It’s funny how your view of a place changes as you explore it more in a different way. The first few times I went to … Read more
Up until recently, I’ve always shot in Aperture Priority (Av) mode. That’s what I was taught when I first started using a DSLR and what I’ve always stuck with. It wasn’t until recently when a friend was convincing me of the non-scariness of Manual (M) mode that I decided to do some research and give it a try.
In what I can only describe as “computer vision” the way Canon’s new mirrorless cameras can focus on subjects is truly impressive. The new Animal Eye Autofocus feature detects the eye on an animal subject and locks its focus onto it as it moves through the frame. Rather than being restricted to limited focal points it can detect and focus on subjects all throughout the frame. It’s not perfect, and certainly works better under some conditions rather than others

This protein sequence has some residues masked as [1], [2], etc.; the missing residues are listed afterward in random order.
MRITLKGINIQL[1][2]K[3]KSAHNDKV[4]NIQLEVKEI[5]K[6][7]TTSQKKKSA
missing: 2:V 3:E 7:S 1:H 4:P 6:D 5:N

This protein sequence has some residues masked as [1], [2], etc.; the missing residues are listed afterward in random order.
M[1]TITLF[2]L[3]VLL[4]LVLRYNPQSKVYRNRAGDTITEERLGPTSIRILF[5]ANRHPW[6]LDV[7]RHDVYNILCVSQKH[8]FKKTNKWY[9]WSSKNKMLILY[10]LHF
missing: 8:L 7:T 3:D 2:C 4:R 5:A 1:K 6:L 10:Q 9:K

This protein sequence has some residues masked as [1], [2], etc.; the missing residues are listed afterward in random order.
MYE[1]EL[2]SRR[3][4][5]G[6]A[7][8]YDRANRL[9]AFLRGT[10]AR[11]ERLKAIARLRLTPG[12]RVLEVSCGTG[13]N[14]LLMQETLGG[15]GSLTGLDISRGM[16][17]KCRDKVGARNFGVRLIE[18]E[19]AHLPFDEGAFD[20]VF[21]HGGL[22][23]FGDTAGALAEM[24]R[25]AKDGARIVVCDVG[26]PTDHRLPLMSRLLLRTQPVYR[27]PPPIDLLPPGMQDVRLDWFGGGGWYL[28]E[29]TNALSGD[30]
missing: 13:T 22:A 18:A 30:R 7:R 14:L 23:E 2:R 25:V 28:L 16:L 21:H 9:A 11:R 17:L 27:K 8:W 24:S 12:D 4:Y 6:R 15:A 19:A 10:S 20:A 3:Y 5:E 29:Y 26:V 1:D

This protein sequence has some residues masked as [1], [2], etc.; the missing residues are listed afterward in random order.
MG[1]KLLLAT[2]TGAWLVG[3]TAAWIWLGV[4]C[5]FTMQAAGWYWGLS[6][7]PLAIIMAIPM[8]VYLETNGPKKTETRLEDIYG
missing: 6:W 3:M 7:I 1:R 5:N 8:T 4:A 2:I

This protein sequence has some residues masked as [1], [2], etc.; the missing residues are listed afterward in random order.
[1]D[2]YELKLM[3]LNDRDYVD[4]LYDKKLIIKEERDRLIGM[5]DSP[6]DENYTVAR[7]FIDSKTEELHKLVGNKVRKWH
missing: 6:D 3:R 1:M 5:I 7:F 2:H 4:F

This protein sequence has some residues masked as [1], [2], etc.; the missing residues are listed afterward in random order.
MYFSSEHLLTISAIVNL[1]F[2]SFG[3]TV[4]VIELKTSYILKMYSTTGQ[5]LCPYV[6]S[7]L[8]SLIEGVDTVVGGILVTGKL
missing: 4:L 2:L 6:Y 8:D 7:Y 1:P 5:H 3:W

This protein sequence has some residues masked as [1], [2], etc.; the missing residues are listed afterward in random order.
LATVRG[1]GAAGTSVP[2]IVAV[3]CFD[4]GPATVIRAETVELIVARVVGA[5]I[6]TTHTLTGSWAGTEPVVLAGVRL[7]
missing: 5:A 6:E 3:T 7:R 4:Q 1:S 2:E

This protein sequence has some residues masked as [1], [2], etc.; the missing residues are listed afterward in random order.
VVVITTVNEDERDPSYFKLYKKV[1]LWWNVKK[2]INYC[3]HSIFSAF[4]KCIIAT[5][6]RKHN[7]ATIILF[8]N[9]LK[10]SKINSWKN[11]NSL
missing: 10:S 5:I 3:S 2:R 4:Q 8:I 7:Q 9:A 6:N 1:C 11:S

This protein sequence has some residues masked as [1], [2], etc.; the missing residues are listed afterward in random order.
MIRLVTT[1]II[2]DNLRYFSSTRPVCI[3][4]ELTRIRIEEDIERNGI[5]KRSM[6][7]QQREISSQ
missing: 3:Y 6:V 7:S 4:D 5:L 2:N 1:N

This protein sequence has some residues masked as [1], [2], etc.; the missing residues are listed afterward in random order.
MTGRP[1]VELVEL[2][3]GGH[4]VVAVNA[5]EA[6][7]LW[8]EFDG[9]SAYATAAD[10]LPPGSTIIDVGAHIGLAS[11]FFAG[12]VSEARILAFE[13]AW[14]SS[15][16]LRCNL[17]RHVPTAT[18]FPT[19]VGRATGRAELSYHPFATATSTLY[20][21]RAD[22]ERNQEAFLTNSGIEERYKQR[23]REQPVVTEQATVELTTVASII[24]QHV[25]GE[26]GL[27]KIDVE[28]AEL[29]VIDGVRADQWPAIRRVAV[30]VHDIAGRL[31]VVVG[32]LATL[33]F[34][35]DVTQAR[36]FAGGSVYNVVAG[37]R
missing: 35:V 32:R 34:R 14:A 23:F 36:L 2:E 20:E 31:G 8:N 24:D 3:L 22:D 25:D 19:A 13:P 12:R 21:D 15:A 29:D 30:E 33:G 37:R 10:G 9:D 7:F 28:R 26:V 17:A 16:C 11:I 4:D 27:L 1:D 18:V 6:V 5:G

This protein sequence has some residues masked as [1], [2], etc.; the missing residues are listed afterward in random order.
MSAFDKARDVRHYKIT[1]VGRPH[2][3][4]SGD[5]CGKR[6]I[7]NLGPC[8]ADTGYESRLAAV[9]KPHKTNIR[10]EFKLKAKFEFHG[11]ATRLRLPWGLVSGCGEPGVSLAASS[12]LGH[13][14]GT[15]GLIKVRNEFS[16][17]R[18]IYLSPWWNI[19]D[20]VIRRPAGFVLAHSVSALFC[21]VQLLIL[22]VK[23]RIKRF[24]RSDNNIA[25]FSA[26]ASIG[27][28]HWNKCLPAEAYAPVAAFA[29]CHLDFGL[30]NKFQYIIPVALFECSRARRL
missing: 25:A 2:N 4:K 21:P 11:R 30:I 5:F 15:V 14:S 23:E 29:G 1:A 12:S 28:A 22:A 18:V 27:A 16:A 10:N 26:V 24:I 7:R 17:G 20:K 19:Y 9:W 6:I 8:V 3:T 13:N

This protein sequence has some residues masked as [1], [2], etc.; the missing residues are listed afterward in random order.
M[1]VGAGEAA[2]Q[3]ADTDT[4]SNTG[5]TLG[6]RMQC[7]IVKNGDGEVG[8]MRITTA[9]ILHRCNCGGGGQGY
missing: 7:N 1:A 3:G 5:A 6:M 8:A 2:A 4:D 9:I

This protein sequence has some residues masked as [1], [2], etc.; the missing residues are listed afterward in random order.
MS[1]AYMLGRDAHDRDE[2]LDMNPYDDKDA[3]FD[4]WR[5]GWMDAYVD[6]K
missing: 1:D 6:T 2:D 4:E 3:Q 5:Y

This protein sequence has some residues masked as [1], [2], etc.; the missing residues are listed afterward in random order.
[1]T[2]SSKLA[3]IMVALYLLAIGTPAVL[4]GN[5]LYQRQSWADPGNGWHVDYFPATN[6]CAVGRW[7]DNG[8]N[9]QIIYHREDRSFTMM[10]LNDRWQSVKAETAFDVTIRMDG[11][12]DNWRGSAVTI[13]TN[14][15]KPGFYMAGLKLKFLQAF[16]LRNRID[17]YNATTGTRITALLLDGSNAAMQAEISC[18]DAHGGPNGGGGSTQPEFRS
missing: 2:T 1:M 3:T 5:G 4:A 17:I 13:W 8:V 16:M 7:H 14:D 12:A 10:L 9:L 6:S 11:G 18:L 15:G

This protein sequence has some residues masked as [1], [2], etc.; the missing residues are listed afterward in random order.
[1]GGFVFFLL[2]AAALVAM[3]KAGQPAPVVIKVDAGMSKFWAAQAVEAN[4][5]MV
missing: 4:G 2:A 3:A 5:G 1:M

If you could take three things with you when you go birdwatching, what would they be? Binoculars, a camera, and a smartphone would be my answer. Over the past few years, new phone apps have enabled birders, both rookie and seasoned, to better identify and record what they see in the field. The Merlin App has led the way in offering a robust tool to identify unknown birds.
Recording bird songs is a great way to begin learning how to identify birds by ear. But listening to your clips isn’t the only way to enjoy and study them. Spectrograms add a whole new layer to your bird recordings, enabling you study them visually and see how species vocalize in different ways.
Birders these days have many tools at their disposal to help identify birds they see. Field guides, apps, other birders, and more. Today we will be focusing on an app from the Cornell Lab of Ornithology called Merlin. The Merlin app has an amazing new feature called Photo ID, which enables you to select a photo from your phone’s camera roll and it will attempt to identify it.
A recent update to the eBird app has brought hotspots directly to your fingertips. Now, upon opening the eBird app, you’ll see a new “Explore” tab. In the explore tab you are presented with a map view that shows all of the nearby birding hotspots.